The Maryland Department of Natural Resources’ Invasive Species Matrix Team requests proposals that engage a local community in the removal of invasive species from local communities in Maryland. Any Maryland resident is eligible to be a principal investigator, submit a proposal and receive funding. The proposal submission must:
An invasive species is a non-native species whose introduction does or is likely to cause economic or environmental harm or harm to human health. While many aquatic species may be introduced to a water body, very few become established, and fewer are regarded as invasive. In the Chesapeake Bay watershed, there are 120 introduced and established aquatic species (mostly fishes). Eighteen percent of these are regarded as invasive. Current initiatives to prevent future introductions have included outreach and passage of laws and regulation. Control of existing invasive species proves more costly and time-consuming. The control of aquatic invasive species that are established in Maryland’s waterways has included harvest and/or herbicides. To engage the public and partners in control efforts, as well as remove biomass of aquatic invasive species, the department developed this Request for Proposals from Marylanders. The objectives of a proposal should address: 1) engagement of a local community of Marylanders; and 2) removal of an aquatic invasive species from Maryland waters.
AISC Proposal Solicitation Form
and submit the information. You will be asked for contact information, proposal objectives, a map or description of the project site, proposal methods, expected impact and a budget. The expected impact should be an estimate of how much of the invasive species will be removed.
Applicants may contact the department’s Invasive Species Matrix Team with questions during their proposal development. Initial contact can be made by emailing:
Grant proposals will be reviewed with existing literature and risk assessments by staff of Maryland Department of Natural Resources who are members of the department’s Invasive Species Matrix Team and a member of the U.S. Fish and Wildlife Service. Grants will be issued in the form of contracts to the principal investigator. Proposals will be evaluated and discussed to determine which will be funded and at what level. Effort will be made to fund all selected proposals to the requested level.
What is the review process?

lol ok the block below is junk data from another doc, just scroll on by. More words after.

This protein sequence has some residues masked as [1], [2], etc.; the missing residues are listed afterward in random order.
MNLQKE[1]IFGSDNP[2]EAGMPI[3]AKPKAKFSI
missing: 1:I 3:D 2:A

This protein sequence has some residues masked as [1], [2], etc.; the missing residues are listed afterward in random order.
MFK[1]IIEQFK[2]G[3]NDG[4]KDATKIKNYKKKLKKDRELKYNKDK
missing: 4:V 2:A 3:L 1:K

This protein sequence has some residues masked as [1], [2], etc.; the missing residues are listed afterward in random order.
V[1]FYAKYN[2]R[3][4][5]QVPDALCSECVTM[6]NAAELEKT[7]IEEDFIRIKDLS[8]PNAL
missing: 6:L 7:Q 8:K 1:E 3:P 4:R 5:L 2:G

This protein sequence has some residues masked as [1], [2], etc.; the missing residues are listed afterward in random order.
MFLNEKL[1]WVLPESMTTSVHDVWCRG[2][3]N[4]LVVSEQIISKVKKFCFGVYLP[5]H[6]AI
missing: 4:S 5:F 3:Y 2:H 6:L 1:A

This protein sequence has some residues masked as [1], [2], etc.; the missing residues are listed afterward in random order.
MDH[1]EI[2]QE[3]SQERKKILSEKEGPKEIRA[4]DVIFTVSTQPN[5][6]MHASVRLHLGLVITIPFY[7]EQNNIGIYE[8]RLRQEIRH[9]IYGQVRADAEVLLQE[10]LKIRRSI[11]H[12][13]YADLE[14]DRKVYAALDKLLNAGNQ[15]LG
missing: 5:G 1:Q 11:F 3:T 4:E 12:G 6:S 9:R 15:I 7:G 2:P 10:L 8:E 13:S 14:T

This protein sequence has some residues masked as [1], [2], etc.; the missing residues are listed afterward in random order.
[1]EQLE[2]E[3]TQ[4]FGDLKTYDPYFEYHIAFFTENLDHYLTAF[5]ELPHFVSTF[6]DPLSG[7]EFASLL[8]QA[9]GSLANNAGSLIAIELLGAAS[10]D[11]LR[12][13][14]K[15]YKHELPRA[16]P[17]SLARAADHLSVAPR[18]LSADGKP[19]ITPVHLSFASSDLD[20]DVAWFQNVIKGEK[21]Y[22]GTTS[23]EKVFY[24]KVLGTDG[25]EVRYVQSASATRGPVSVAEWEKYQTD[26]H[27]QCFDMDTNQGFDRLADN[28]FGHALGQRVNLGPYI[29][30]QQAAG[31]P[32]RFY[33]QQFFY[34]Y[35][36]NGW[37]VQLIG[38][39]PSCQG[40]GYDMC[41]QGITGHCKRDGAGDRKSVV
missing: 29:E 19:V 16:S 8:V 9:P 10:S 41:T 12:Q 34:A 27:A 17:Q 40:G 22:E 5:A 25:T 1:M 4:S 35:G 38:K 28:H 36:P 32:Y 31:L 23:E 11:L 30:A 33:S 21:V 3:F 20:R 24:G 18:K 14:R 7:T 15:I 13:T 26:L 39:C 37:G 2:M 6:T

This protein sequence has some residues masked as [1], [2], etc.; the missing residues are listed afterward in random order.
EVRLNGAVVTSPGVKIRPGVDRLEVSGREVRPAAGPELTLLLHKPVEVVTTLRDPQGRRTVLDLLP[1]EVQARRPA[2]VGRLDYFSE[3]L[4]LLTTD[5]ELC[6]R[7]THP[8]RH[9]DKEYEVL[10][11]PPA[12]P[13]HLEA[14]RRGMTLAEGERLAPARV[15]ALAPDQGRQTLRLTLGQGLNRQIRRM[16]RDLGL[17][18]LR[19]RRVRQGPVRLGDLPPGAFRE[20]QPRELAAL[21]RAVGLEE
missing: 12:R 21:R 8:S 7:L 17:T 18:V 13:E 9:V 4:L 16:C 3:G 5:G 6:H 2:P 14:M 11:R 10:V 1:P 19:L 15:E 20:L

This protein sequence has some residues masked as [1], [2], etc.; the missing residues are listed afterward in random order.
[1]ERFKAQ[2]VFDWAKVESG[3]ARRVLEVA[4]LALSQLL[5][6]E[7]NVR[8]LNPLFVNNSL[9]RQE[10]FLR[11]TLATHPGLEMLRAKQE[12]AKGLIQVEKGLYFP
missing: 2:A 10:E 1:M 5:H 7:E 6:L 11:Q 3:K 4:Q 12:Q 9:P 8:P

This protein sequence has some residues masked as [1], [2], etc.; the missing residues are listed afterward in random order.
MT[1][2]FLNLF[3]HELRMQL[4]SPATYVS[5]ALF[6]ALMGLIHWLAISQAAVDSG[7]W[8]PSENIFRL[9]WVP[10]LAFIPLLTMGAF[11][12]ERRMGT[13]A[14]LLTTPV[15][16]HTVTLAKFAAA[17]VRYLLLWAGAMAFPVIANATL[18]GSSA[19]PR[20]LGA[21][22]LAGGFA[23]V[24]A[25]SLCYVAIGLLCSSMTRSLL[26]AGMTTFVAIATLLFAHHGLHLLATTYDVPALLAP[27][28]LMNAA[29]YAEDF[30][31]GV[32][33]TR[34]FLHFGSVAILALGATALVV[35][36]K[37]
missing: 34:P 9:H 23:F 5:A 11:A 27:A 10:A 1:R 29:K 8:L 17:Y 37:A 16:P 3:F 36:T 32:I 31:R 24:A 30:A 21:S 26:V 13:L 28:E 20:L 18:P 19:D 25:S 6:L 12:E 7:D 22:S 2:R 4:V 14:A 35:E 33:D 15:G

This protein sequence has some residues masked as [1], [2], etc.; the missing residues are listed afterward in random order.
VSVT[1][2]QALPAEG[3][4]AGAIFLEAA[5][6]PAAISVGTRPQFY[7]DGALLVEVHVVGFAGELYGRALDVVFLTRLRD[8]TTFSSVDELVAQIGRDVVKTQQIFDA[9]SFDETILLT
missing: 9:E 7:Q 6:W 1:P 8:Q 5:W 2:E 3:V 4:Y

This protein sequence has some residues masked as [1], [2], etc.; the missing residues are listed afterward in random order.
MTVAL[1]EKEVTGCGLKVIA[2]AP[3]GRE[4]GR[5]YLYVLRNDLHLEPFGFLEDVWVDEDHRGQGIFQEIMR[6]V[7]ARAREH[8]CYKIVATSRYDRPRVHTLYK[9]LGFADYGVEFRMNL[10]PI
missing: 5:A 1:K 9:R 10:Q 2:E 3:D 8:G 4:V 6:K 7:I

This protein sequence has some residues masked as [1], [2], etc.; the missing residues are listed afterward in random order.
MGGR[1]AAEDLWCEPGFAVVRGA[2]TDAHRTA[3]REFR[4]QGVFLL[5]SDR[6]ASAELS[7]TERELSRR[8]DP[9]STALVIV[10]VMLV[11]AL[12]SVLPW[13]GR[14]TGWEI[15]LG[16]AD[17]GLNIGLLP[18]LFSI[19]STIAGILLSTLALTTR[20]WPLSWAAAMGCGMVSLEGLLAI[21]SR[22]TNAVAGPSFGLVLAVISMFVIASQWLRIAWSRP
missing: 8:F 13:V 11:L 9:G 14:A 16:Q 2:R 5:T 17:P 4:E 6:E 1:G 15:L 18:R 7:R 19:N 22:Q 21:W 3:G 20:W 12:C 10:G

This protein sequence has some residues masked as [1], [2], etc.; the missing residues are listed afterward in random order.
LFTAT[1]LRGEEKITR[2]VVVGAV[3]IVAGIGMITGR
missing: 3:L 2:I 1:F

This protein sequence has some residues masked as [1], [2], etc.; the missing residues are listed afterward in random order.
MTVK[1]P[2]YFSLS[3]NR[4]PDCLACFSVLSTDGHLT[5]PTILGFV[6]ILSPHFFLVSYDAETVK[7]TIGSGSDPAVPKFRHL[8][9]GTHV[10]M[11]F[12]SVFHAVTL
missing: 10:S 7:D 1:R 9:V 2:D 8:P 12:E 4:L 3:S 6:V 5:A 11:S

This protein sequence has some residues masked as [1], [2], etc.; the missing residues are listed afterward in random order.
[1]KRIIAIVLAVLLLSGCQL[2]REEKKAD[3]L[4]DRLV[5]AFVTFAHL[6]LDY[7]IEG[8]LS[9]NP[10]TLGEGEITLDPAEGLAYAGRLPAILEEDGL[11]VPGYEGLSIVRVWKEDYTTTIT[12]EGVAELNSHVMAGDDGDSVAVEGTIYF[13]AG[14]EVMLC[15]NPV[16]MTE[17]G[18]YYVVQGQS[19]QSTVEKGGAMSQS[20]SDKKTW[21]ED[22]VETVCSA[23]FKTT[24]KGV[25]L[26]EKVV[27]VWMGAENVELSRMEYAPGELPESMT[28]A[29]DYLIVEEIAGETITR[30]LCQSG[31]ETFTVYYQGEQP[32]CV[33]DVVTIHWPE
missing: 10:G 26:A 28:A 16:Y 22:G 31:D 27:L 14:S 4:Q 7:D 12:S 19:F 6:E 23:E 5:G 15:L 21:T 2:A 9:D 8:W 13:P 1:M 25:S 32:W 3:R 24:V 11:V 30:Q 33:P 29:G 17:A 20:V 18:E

|Proposal Due||April 15, 2022|
|Principal Investigator Notified||May 15, 2022|
|Notice of Award and Contract||May 31, 2022|
|Project May Begin||June 1, 2022|
|Interim Report Due||August 1, 2022|
|Invoice Due (if needed)||August 1, 2022|
|Final Report Due||November 30, 2022|
|All Invoices Due (if needed)||November 30, 2022|
Expenses will be paid by the principal investigator. The principal investigator will then send receipts and invoices to the department (email@example.com
) for reimbursement. Receipts must reflect the charges identified in the approved budget of the proposal. Reimbursements typically take one month.
Interim and Final reports will be submitted by deadline to
. Reports will convey progress toward objectives up to the date of submittal.
Invoices and reports must be submitted by the deadline specified in the timeline. Reports should reflect progress toward objectives, as well as convey any challenges or problems with meeting the objectives.
Projects may start June 1, 2022 and last one day, or multiple days. Projects should be completed by November 30, 2022.
Eligible Aquatic Invasive Species
Invasive species listed in Maryland’s Aquatic Nuisance Species Plan include those below. The proposal should focus on one or more of these high priority species. At the end of the year, the level of harvest or removal of the aquatic invasive species will be reported online, along with the cost of the project and the grantee.
|Blue Catfish (Ictalurus furcatus)|
|Northern Snakehead (Channa argus)|
|Brazilian elodea (Egeria densa)|
|Nutria (Myocaster coypus)|
|Chinese Mitten Crab (Eriocheir sinensis)||Parrot Feather (Myriophyllum aquaticum)|
|Common Reed (Phragmitis australis)||Purple Loosestrife (Lythrum salacaria)|
|Didymo (Didymosphenia geminata)||Red Swamp Crayfish (Procambrus clarkia)|
|Eurasian milfoil (Myriophyllum spicatum)||Rusty Crayfish (Orconectes rusticus)|
|Flathead Catfish (Pylodictus olivaris)||Virile Crayfish (Orconectes virilis)|
|Green Crab (Carcinus maenas)||Water Chestnut (Trapa natans)|
|Hydrilla (Hydrilla verticillata)||Whirling Disease (Myxobolus cerebralis)|
|Japanese Shore Crab (Hemigrapsus sanguineus)||Yellow Iris (Iris pseudacorus)|
|Marsh Dayflower (Murdannia keisak)||Zebra Mussel (Dreissena polymorpha)|
|Mute Swan (Cygnus olor)|||
Principal investigators, or the people organizing the removal effort and writing the proposal, can ask for a minimum of $500 and up to $10,000. Categories that can be funded are: Personnel; Travel; Supplies; and Equipment. A budget narrative describing how funds will be fund in one or all categories will be submitted with the proposal. Examples of funding include (but are not limited to): travel to field sites; gift cards; gloves; harvesting tools; printing costs for outreach materials.
Match is not required, but is encouraged.
Funding cannot be used for lobbying or for paying a person to lobby. Lobbying is influencing or attempting to influence an officer or employee of any U.S. agency, a Member of the U.S. Congress, or an officer or employee of the U.S. Congress, or an employee of a Member of the U.S. Congress connection with the award.
A permit may be required for work in public waters. For more information, please visit:
The principal investigator is responsible for acquiring all necessary permits and permissions to carryout their proposed project.